<META NAME="robots" CONTENT="all | none | index | noindex | follow | nofollow">

The default for the robot attribute is "all". This would allow all of the files to be indexed. "None" would tell the spider not to index any files, and not to follow the hyperlinks on the page to other pages. "Index" indicates that this page may be indexed by the spider, while "follow" would mean that the spider is free to follow the links from this page to other pages. The inverse is also true, thus this META tag:
<META NAME="robots" CONTENT="noindex, nofollow">

would tell the spider not to index this page, and the links would not be followed. For more information about the robot attribute, visit the W3C’s robot paper.

**There is no guarantee that a page will not be indexed by other search engines.  Some search engines may come in and index our site based on the title and/or contents of the pages.  Don't think that the search engines will not find your site if you haven't actually submitted it.  If anybody, anywhere, on any page puts in a link to your site, the web-crawling robots at various search engines can follow it and get to your page.  

Expires

This tells the browser the date and time when the document will be considered "expired." If a user is using Netscape Navigator, a request for a document whose time has "expired" will initiate a new network request for the document. An illegal Expires date such as "0" is interpreted by the browser as "immediately." Dates must be in the RFC850 format, (GMT format):
<META HTTP-EQUIV="expires" CONTENT="Wed, 26 Feb 1997 08:21:57 GMT">

Pragma

This is another way to control browser caching. To use this tag, the value must be "no-cache". When this is included in a document, it prevents Netscape Navigator from caching a page locally.
<META HTTP-EQUIV="Pragma" CONTENT="no-cache">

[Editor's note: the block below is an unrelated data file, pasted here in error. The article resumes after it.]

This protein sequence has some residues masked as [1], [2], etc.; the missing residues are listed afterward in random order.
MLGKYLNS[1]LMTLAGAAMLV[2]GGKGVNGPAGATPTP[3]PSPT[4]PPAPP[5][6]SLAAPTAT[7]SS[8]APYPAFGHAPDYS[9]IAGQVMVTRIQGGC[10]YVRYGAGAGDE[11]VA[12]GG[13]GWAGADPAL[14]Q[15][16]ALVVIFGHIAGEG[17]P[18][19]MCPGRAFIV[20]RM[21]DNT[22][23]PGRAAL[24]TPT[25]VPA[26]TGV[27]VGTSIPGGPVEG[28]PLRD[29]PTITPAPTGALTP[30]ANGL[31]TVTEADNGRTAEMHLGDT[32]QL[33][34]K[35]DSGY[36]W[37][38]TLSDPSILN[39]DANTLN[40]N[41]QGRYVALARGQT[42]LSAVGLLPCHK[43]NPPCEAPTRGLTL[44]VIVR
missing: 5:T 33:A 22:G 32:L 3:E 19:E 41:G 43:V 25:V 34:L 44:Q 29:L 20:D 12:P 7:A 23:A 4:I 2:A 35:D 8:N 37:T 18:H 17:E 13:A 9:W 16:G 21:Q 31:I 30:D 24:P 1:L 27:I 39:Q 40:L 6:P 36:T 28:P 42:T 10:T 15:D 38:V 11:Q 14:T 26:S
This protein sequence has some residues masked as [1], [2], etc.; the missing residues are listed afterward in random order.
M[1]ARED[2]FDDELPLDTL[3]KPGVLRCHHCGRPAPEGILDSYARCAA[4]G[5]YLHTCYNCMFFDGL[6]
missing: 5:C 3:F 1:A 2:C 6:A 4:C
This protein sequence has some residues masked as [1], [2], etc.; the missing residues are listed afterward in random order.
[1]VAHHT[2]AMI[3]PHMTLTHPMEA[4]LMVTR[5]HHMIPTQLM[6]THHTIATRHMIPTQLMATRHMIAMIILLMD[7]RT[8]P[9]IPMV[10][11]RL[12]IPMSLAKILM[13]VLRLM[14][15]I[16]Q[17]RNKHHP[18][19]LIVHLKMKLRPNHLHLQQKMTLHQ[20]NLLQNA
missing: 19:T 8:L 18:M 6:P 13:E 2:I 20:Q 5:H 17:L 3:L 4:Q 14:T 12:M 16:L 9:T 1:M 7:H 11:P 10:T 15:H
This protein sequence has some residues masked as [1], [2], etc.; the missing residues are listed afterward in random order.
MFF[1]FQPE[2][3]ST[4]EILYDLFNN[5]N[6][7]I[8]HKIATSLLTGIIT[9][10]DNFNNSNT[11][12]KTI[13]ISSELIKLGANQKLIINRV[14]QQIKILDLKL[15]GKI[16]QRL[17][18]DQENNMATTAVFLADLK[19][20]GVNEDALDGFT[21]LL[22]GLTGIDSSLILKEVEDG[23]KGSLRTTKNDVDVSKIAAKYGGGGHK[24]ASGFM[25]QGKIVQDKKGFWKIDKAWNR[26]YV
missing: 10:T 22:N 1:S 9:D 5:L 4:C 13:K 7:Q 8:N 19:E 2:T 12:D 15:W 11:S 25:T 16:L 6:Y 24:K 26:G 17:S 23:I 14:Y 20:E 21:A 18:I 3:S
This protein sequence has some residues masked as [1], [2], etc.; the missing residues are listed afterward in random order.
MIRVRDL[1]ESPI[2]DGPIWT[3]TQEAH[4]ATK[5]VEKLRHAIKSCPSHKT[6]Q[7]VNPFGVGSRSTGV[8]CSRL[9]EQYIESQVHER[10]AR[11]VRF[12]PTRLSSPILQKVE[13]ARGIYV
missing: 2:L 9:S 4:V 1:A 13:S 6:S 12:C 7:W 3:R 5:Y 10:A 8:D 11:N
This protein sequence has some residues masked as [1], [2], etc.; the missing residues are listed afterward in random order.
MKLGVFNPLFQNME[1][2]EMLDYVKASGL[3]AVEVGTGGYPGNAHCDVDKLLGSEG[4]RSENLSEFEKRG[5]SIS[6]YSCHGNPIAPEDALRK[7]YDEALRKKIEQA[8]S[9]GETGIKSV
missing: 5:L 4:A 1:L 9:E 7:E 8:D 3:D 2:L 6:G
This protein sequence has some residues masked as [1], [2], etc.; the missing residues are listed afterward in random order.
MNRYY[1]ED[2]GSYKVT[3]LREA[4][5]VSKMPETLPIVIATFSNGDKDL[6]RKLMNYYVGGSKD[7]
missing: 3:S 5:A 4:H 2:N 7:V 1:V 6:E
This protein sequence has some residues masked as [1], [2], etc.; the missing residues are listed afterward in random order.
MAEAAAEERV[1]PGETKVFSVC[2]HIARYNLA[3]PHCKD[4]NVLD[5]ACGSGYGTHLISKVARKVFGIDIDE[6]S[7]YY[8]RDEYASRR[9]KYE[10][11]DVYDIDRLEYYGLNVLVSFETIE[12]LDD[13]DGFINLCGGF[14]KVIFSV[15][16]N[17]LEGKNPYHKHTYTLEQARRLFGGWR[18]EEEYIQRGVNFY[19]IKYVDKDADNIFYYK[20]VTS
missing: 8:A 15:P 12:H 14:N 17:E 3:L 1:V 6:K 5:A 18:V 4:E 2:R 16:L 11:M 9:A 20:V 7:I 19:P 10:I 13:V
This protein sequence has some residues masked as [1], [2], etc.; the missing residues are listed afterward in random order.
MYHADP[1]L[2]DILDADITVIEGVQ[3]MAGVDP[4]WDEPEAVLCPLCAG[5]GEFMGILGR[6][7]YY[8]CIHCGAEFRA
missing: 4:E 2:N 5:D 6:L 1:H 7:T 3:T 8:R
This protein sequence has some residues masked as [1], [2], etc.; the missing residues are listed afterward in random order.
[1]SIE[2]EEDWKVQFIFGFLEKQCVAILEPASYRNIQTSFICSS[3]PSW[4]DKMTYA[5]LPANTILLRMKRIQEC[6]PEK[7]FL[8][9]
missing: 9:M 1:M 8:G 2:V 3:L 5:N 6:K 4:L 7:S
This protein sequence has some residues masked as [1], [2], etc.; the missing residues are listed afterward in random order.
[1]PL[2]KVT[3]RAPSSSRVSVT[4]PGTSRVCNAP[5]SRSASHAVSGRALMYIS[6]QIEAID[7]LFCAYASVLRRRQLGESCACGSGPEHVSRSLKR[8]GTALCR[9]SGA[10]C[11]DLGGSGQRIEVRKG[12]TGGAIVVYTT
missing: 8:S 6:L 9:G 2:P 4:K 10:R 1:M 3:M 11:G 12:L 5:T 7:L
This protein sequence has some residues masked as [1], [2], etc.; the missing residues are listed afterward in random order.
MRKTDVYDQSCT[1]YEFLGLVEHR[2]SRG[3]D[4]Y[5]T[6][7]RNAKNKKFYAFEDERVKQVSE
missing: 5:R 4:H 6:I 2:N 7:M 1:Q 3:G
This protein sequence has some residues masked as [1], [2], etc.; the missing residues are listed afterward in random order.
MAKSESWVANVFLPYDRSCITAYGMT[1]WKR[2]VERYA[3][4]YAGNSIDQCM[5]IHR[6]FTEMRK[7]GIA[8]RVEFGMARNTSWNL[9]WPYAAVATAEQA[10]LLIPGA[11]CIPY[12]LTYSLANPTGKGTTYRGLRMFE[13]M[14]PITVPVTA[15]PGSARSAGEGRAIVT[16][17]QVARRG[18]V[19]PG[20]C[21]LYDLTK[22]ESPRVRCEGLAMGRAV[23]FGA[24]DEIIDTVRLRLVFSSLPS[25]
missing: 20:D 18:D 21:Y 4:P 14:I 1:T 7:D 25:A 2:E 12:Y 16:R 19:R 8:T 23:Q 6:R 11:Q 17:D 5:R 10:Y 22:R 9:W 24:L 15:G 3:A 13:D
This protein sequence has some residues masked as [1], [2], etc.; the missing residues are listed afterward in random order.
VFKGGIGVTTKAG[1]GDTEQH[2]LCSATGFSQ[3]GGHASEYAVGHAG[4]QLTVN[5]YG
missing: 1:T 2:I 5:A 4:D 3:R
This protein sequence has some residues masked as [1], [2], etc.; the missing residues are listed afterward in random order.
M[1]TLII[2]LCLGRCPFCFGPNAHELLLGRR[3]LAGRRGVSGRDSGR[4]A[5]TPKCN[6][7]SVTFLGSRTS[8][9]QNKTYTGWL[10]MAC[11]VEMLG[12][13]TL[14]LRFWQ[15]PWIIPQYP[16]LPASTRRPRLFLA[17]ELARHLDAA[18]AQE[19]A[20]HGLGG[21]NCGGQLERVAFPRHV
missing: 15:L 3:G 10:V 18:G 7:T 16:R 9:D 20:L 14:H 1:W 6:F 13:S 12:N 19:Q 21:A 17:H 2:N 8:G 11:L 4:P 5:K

These two tags can be used as together as shown to keep your content current—but beware. Many users have reported that Microsoft’s Internet Explorer refuses the META tag instructions, and caches the files anyway. So far, nobody has been able to supply a fix to this "bug." As of the release of MSIE 4.01, this problem still existed.

Setting Access Level

This sets the access for the page to a general audience, with no child restriction for browsers that restrict access to children.
< META NAME="rating" CONTENT="General">

Refresh / Redirect

This tag specifies the time in seconds before the Web browser reloads the document automatically. Alternatively, it can specify a different URL for the browser to load.
<META HTTP-EQUIV="Refresh" CONTENT="0;URL=http://www.newurl.com">

Be sure to remember to place quotation marks around the entire CONTENT attribute’s value, or the page will not reload at all.

Set-Cookie

This is one method of setting a "cookie" in the user’s Web browser. If you use an expiration date, the cookie is considered permanent and will be saved to disk (until it expires), otherwise it will be considered valid only for the current session and will be erased upon closing the Web browser.
<META HTTP-EQUIV="Set-Cookie" CONTENT="cookievalue=xxx;expires=Wednesday, 21-Oct-98 16:14:21 GMT; path=/">

Window-target

This one specifies the "named window" of the current page, and can be used to prevent a page from appearing inside another framed page. Usually this means that the Web browser will force the page to go to the top frameset.
<META HTTP-EQUIV="Window-target" CONTENT="_top">

More META Tag Resources:

WebDeveloper.com

Need More Help? Contact Webmaster: Pam Joseph

Authored by Pam Joseph with excerpts taken from WebDeveloper.com METATags Tutorial by Scott Clark at http://www.webdeveloper.com/html/html_metatags.html